Culinary subversion (Pancake Puff vs. Moffle)

A while back, G-man tipped me off in the comments that he’d found something pretty funny: Pancake Puffs, which seem an awful like something we’re used to seeing in Japan all the time (incidentally, I love how Google asks if you meant “teriyaki” when you search for “takoyaki”). Check it out:
I guess this can only be described as the result of a firesale at a takoyaki pan factory.
///////////////////////// – – THA FLIP SIDE – – /////////////////////////
Word of the day: Moffle

What is a moffle
Waffle is Mochi + Waffle, much in the way that “lion” + “tiger” = “liger” (or “tigon”)
I don’t have a problem with the moffle in theory, however, there are certain aspects of its execution that lack a certain, erm, appetizability. Case in point:
Front and center is a shiokara moffle… Um.
Shiokara + mochi + waffle = interesting projectile vomit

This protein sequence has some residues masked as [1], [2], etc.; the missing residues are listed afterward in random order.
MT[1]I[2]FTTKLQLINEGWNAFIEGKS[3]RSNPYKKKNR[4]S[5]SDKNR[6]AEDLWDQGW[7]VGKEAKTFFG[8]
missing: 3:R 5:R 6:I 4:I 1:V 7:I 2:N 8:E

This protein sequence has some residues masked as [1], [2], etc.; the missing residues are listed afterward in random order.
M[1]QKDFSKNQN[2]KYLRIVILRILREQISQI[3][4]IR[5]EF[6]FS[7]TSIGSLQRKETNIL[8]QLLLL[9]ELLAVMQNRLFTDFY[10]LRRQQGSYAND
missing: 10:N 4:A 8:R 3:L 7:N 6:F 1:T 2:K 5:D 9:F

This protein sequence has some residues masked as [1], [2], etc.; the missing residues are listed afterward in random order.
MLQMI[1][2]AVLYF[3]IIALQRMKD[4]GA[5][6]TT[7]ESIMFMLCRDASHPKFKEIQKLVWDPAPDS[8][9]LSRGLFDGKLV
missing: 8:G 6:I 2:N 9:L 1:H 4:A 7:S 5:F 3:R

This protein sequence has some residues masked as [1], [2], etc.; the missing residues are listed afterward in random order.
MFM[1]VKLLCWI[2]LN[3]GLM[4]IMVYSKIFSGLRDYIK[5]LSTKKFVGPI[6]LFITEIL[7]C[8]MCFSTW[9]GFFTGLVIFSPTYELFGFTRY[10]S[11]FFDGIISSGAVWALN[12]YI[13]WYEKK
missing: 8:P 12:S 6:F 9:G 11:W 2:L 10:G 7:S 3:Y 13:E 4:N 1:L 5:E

Let me explain. From the wikipedia entry on shiokara:

Shiokara (??) is a food in Japanese cuisine made from various marine animals that consists of small pieces of the animal’s meat in a brown viscous paste of the animal’s heavily salted, fermented viscera. The raw viscera are mixed with about 10% salt, 30% malted rice, packed in a closed container, and fermented for up to a month.

Bon appetit! One of the worst kitchen chores I can possibly think of is having to clean burnt shiokara off of a waffle iron, but to each his own I guess.

1 thought on “Culinary subversion (Pancake Puff vs. Moffle)

  1. Lol.
    $20, what a rip. I bought that pan at a local Asian merchant for like $4:
    It was sold for use in making a Vietnamese dish whose name I cannot recall because I threw away the sticker that was on the pan when I bought it (whoops).
    I tried making something similar to the pancake idea in it, but you know what’s even better? Regular pancakes. They’re bigger, cook faster and are easier to clean up after.

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